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Mylohyoid

Other Terms: Musculus mylohyoideus, Muscle mylo-hyoïdien

Muscle parts

None

Latin name

Musculus mylohyoideus

Latin muscle parts

None

Group

Branchial arch muscle – first arch (Suprahyoid muscle)

Etymology

The English name for this muscle is the muscle of the grinder and U-shaped bone. The word mylohyoid can be divided into the Greek words myle meaning “mill-stone or grinder,” in reference to the grinding ability of the mandible, and hyoid. The term hyoid comes from its resemblance to the Greek letter upsilon (u), which is aspirated as hy. This is combined with the suffix eidos meaning “shape or form.”

Origin

Mylohyoid line of the mandible

Insertion

Anterior surface of the hyoid body and median raphe that spans from hyoid bone to the inside of the mandibular symphysis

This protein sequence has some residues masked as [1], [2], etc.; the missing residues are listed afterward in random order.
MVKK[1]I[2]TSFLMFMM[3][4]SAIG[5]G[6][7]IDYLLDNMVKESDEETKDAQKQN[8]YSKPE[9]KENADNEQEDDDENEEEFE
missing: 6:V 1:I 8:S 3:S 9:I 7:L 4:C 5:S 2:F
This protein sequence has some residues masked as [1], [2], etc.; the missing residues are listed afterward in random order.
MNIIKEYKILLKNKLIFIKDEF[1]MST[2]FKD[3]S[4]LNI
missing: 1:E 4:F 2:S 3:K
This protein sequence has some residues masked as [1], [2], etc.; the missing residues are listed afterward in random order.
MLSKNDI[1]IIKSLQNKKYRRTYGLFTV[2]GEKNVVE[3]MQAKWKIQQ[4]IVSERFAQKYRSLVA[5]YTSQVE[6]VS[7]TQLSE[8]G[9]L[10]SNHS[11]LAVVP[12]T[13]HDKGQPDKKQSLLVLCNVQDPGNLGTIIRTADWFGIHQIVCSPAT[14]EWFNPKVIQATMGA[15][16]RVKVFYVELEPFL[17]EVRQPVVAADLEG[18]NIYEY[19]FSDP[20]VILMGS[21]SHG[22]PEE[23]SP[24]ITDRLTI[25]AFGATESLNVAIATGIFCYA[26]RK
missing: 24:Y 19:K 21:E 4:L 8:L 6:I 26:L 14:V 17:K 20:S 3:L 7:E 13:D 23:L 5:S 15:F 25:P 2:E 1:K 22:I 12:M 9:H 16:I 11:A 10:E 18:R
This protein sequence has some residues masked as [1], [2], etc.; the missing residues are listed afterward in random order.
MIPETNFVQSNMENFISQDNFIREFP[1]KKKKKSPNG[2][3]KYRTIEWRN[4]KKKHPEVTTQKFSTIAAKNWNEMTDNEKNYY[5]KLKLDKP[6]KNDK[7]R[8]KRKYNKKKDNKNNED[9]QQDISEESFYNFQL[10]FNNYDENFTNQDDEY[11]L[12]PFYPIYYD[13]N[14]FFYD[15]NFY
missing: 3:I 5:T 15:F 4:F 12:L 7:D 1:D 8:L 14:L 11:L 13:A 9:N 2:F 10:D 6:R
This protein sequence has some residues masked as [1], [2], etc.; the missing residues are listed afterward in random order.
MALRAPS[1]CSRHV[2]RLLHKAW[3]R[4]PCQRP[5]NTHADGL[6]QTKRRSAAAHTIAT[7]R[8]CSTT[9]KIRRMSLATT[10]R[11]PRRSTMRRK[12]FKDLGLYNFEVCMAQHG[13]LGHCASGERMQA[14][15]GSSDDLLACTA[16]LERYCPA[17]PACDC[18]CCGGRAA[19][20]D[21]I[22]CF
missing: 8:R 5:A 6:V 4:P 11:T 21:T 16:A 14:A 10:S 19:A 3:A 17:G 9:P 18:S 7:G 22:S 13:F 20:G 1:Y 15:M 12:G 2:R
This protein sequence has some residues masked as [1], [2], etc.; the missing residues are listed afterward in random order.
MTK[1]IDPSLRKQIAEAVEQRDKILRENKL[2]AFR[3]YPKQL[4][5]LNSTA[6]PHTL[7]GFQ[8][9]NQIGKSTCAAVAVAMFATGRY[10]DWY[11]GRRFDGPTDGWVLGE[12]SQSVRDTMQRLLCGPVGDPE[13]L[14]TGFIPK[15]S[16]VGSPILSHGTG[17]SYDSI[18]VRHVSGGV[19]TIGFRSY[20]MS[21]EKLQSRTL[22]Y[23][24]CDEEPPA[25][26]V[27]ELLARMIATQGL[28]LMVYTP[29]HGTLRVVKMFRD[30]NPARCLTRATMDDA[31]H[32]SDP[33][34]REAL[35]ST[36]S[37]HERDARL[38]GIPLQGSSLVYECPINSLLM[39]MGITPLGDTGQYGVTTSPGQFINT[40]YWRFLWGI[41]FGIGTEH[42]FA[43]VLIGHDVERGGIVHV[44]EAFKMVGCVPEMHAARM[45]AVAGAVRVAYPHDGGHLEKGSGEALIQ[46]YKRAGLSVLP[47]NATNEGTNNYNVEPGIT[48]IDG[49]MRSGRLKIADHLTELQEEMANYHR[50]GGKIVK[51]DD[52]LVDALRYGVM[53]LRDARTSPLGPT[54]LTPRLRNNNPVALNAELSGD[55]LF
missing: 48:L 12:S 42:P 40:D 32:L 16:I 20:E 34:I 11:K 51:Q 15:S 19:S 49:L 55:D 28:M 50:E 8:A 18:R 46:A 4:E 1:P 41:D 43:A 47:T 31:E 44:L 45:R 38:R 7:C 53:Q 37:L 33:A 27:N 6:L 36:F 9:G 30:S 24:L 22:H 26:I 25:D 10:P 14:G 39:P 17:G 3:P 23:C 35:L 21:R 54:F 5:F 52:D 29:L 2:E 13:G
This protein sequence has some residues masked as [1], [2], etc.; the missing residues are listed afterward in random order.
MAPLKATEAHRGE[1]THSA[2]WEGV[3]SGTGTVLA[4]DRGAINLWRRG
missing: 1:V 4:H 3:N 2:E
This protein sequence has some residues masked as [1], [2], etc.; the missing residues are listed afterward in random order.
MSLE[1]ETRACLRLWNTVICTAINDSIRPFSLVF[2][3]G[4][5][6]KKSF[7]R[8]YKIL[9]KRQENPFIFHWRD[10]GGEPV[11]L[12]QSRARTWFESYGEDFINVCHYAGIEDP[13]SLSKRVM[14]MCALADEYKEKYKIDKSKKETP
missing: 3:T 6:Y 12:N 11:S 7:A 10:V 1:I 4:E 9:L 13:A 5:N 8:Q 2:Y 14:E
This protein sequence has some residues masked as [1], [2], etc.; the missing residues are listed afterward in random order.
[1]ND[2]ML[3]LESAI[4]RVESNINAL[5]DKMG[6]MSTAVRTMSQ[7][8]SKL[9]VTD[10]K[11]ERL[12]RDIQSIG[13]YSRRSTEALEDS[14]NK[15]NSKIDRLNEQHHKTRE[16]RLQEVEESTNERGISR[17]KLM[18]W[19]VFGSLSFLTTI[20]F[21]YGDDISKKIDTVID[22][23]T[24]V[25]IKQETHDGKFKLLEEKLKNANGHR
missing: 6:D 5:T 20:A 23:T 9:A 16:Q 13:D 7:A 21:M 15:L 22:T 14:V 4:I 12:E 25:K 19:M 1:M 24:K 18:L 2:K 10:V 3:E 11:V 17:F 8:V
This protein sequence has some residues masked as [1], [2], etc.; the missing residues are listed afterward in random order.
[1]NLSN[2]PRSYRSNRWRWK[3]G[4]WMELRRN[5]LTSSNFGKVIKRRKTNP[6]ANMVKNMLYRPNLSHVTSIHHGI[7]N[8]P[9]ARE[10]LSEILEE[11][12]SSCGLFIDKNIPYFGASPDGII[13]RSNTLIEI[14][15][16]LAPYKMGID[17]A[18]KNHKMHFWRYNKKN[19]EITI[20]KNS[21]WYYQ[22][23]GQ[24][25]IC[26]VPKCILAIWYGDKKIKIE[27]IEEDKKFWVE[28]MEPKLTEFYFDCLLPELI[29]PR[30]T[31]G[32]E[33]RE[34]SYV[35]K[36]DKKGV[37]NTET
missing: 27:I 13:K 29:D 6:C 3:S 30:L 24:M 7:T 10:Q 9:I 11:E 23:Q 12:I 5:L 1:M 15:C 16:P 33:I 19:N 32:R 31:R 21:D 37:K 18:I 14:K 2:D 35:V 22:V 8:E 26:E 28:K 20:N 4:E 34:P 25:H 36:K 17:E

Action

Elevates the floor of the mouth during swallowing; helps raise the hyoid bone or depress the mandible.

Nerve supply

Mandibular branch of trigeminal nerve (Cranial nerve V)

Blood supply

The sublingual artery, a branch of the lingual artery, supplies the muscle. It also receives blood from the submental artery, a branch of the facial artery, which anastomoses within the muscle with the sublingual artery and the mylohyoid branch of the inferior alveolar artery via the first part of the maxillary artery.

Latin

Musculus mylohyoideus

French

Muscle mylo-hyoïdien

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